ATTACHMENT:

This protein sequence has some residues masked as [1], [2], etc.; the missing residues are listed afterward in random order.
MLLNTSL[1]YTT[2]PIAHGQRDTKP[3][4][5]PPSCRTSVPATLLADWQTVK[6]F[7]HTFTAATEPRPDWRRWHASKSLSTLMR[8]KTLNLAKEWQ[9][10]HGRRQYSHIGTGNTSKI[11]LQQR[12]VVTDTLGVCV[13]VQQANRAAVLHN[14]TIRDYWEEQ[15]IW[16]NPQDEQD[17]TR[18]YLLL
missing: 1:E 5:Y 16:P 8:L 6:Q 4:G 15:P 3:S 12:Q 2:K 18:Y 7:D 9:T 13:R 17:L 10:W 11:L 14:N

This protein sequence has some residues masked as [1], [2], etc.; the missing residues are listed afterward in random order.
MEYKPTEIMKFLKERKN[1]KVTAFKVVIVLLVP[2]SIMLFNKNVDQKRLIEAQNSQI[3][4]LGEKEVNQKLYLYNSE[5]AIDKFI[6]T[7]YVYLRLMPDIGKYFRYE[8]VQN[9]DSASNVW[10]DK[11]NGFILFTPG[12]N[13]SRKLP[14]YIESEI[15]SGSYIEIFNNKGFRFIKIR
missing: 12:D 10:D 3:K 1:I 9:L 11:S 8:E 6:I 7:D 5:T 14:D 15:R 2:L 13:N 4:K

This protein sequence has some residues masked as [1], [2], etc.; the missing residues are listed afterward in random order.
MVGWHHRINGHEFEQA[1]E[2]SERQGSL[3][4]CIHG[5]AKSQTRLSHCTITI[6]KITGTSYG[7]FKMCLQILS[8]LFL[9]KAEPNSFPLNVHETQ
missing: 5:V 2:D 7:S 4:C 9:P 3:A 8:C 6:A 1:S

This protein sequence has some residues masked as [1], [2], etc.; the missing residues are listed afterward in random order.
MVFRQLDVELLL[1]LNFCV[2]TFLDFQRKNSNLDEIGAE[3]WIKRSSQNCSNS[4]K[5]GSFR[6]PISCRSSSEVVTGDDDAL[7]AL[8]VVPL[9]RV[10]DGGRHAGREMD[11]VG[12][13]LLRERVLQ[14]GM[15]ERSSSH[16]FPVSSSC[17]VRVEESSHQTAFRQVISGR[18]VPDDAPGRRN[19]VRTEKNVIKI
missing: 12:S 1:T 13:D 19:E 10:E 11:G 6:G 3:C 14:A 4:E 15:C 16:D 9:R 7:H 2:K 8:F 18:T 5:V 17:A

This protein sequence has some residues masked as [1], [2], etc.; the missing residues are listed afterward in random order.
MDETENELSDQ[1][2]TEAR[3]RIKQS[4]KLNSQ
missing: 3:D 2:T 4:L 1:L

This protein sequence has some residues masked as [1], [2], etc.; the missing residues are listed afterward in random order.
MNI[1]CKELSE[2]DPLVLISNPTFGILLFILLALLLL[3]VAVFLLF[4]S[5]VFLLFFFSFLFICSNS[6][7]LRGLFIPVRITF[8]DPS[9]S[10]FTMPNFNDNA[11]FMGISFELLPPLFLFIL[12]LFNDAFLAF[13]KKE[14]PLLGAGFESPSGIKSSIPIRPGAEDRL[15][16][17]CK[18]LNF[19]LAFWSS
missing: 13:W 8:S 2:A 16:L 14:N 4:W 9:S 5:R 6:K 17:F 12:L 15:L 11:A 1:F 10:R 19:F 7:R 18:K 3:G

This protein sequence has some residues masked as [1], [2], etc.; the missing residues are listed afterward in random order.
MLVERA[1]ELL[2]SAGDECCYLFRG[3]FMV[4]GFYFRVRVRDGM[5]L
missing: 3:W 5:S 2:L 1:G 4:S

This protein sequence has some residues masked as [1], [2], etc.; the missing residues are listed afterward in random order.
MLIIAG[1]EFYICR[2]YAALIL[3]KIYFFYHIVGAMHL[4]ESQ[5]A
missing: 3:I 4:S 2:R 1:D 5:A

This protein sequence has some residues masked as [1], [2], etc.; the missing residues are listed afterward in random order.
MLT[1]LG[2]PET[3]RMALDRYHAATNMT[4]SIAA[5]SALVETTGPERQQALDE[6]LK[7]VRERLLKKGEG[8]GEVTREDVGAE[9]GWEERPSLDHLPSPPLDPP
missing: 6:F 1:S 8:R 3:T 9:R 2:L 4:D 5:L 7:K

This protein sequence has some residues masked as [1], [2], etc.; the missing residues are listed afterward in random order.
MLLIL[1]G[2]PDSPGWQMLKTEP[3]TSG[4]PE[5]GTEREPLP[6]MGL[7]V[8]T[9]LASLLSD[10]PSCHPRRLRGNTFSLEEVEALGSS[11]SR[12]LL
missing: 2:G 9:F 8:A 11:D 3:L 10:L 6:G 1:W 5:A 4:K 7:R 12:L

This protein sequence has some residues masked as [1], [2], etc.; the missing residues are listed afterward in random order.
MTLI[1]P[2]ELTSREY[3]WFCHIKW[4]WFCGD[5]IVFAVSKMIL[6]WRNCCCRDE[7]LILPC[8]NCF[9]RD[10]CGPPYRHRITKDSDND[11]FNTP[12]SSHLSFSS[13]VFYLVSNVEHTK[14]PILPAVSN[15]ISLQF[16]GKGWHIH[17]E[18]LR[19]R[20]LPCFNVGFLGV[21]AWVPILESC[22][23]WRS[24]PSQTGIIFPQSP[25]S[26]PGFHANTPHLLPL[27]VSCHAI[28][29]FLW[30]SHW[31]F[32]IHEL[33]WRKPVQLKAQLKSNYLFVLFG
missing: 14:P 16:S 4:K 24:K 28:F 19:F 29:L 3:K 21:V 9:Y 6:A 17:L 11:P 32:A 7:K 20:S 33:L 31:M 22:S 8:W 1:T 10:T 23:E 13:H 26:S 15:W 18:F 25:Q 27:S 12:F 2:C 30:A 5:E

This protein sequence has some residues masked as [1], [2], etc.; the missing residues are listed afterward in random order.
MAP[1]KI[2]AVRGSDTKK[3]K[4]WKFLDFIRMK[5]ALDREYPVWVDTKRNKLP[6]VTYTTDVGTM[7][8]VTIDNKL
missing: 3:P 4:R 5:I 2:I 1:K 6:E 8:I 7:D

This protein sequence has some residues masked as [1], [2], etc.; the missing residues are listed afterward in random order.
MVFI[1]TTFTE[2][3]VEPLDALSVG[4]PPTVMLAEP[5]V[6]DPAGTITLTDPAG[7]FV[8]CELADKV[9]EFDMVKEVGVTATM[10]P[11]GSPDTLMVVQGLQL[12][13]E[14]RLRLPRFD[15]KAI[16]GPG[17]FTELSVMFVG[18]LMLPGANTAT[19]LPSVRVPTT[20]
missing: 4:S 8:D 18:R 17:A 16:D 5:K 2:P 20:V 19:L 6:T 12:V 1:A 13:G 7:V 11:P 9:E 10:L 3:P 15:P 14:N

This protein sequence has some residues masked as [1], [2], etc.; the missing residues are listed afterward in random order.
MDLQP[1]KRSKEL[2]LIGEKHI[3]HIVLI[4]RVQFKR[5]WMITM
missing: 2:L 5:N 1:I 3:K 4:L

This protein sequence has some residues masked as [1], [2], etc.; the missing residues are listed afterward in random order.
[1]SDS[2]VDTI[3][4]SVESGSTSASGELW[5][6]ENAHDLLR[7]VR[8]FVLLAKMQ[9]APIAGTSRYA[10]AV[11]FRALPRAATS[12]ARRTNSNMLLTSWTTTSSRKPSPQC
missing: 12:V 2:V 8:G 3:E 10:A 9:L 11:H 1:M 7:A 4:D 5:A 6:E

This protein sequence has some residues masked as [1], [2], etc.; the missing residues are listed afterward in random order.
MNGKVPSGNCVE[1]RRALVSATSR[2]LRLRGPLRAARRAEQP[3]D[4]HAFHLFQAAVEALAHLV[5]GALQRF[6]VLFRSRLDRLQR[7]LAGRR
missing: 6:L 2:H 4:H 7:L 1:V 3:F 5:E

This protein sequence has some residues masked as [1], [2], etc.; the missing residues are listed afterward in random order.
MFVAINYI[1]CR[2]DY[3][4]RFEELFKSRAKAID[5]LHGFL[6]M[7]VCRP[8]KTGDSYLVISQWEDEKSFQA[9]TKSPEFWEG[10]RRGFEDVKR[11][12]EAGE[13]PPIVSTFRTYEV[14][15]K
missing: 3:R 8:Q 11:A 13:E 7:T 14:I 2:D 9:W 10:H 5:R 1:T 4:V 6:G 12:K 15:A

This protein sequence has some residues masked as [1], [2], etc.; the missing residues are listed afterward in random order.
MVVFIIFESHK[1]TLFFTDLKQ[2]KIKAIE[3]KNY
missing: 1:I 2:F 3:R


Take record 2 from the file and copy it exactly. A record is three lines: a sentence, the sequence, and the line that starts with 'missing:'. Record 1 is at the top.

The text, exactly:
This protein sequence has some residues masked as [1], [2], etc.; the missing residues are listed afterward in random order.
MEYKPTEIMKFLKERKN[1]KVTAFKVVIVLLVP[2]SIMLFNKNVDQKRLIEAQNSQI[3][4]LGEKEVNQKLYLYNSE[5]AIDKFI[6]T[7]YVYLRLMPDIGKYFRYE[8]VQN[9]DSASNVW[10]DK[11]NGFILFTPG[12]N[13]SRKLP[14]YIESEI[15]SGSYIEIFNNKGFRFIKIR
missing: 12:D 10:D 3:K 1:I 9:L 11:S 8:E 6:I 7:D 5:T 14:D 15:R 2:L 13:N 4:K